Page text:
Extreme Light Travel


My new, super-light luggage!

A few months ago, I wrote about the contents of my carry-on (Minimalist Travel: What’s in My Suitcase). This is the only bag I travel with, whether I’m going away for one week or three months. You can read about it in detail in my earlier post, but generally it contains a packing cube of clothing, a toiletry bag, and odds and ends like guidebooks, energy bars, camera, iPod Touch, umbrella, etc. in the pockets. After years of overseas travel, I had this system down to a science.

Now that I live in England, however, I’ve been spending a lot of long weekends visiting European cities. And truth be told, my little carry-on is simply too big for these quick jaunts!

In order to maximize our travel time, my husband and I usually book a very early flight the day we arrive, and a very late flight the day we leave. Therefore, we often wind up carrying our bags for much of the first and last days. (Sure, we could leave them at the hotel, but we don’t like to “waste” time going back to get them if we have a full schedule.)

My objective, then, was to pare down my luggage to the size of a large purse. That way, I could enjoy sites, shops, restaurants, and walks without the carry-on on my back.

[EDIT: For those who have asked about my new bag (pictured above), it’s available on Amazon (affiliate link).]

My strategy: for a 2-day trip, I don’t pack a change of clothes; for 3 days, it depends on the itinerary; for 4-5 days, one change. This system might not be for everyone, but it works for me. (I have no problem doing laundry in the hotel sink if necessary.)

Therefore, my packing cube contains (at most) one pair of pants, one top, pajamas, underwear, and socks. For 2-3 day trips, I skip the cube altogether, and stuff the pajamas, underwear, and socks in a large ziplock bag.

I never worry about packing shoes, since I only travel with the ones on my feet.

The contents of my toiletry bag remained much the same; however, I’ve been able to reduce it to half the size by “miniaturizing” as much as possible. I never take soap, shampoo, or conditioner, and I use travel or sample sizes of everything else.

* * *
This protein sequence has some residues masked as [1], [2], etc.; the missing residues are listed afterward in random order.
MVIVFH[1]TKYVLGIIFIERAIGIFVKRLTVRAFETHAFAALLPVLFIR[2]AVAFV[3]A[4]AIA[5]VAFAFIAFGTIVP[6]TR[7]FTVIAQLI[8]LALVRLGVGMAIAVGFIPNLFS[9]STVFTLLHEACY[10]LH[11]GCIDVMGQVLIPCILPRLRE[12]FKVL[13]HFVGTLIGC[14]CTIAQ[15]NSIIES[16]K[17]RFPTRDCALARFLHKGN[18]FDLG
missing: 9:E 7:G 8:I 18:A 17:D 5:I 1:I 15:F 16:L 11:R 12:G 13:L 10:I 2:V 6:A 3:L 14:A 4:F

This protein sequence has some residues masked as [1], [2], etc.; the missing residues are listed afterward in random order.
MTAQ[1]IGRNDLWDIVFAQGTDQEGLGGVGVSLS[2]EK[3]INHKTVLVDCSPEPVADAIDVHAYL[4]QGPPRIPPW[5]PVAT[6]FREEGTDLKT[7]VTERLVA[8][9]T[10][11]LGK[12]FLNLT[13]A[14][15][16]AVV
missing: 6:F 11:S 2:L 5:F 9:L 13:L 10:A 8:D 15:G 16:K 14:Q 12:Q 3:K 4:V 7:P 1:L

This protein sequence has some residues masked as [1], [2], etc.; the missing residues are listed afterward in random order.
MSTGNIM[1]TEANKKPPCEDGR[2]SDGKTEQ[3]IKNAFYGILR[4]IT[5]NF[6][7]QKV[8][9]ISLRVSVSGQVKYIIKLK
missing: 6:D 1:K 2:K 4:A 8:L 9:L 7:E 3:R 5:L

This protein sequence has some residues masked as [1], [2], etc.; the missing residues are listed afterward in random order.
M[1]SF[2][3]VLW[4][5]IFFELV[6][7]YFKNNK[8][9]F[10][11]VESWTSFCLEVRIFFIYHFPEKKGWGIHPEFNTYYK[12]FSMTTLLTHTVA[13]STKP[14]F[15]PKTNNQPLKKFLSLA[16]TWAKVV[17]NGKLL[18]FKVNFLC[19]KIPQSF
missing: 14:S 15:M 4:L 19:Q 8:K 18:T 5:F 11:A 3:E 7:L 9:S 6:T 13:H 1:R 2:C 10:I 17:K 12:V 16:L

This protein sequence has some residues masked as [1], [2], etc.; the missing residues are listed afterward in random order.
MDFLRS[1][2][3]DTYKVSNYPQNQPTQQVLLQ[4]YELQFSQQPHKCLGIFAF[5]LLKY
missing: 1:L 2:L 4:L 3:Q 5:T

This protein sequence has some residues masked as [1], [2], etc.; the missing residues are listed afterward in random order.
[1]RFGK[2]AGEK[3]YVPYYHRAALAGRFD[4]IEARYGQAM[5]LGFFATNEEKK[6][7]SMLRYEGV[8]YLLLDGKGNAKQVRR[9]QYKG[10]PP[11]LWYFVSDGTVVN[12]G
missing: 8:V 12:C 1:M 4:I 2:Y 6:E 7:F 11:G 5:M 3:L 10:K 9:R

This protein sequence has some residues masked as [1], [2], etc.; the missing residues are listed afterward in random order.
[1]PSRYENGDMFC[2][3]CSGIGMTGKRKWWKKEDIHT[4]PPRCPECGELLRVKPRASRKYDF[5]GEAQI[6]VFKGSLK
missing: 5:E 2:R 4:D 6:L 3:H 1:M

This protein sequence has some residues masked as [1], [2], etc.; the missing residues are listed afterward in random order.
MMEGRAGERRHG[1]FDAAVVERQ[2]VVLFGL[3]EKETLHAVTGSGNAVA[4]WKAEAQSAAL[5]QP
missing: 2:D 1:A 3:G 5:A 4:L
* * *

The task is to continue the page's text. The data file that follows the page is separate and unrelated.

When I arrive at the hotel, I dump the toiletry bag and clothes, and use the bag as a purse (eliminating the need to pack an additional “day” bag).

I’ve tested my new system of “extreme light travel” on a few trips now; and I’m happy to say, it’s worked like a dream!

It’s amazing how lightly you can travel if you want to. Now, if I could only pare down to what fits in my coat pockets… :-)

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113 comments to Extreme Light Travel

  • Meg

    That’s an awfully small bag. I can back pack it but for three months I am quite impressed you were able to make it with just that little satchel. Good luck with the coat pocket challenge. I would love to read about that! My goal for my big trip (one year) is a 75 L backpack, much different then what you have going on here. But I like the it can work.

  • mary

    It is impressive how light you can travel. Thanks for the tips. I only wished everybody would read your post about how to pack since I often notice so many travelers seem to carry their entire “house” of stuff with them!

  • Robyn

    I’m currently packing for a four-day trip, but with a baby along. I was feeling proud of myself for getting everything into our carry-ons, but now I’m wondering if there’s anything else I could do without. Guess I’ll check again!

  • Airy